It is an accepted manner of corruption since it is essentially impossible to prove and difficult or illegal to discourage (i.e. not allowing them to work in the industry ever again).

 

That's not necessarily an indicator of corruption, though.   If someone likes the field they're in, then they'll naturally gravitate towards companies they know and have interacted with... even if they used to watchdog them.  In return, those companies want them for their connections and experience.

 

For another example, think of the ex-IRS examiners who retire and go to work for the very businesses that they used to audit.   Why would those companies want them?  Obviously because of their experience in knowing what to watch out for. 

post #55 of 66
Quote:
Originally Posted by GregInPrague View Post

Can anyone in the UK explain how this can possibly not be a conflict of interest for this ex-judge? Are there really no rules against future employment by parties that have come before your court?

 

NO... There are none in the us either....

 

 

Now if talks/Offers were made before the verdict, that would be a completely different story....

post #56 of 66
Quote:
Originally Posted by MacRulez View Post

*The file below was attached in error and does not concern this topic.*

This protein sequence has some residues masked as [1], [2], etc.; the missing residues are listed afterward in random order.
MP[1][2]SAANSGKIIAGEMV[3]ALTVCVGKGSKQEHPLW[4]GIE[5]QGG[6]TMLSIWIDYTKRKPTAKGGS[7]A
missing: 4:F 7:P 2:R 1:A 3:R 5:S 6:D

"Hired by Samsung"?  Makes for a good headline, I suppose, but as it turns out:

 

http://www.ibtimes.co.uk/articles/440579/20130228/apple-patent-apology-judge-hired-samsung-robin.htm

 

Just another day in the life of an Oracle consultant...

Read the attached document, which is genuine; it lists the said gentleman as "representing Samsung|".

 

However indirectly, the title statement rings true, and the entire arrangement has a slightly inappropriate and unwholesome whiff to it.

post #57 of 66
Quote:

 

Quote:
Originally Posted by GregInPrague View Post

Can anyone in the UK explain how this can possibly not be a conflict of interest for this ex-judge? Are there really no rules against future employment by parties that have come before your court?

 

Originally Posted by sranger View Post
 

 

NO... There are none in the us either....

 

 

Now if talks/Offers were made before the verdict, that would be a completely different story....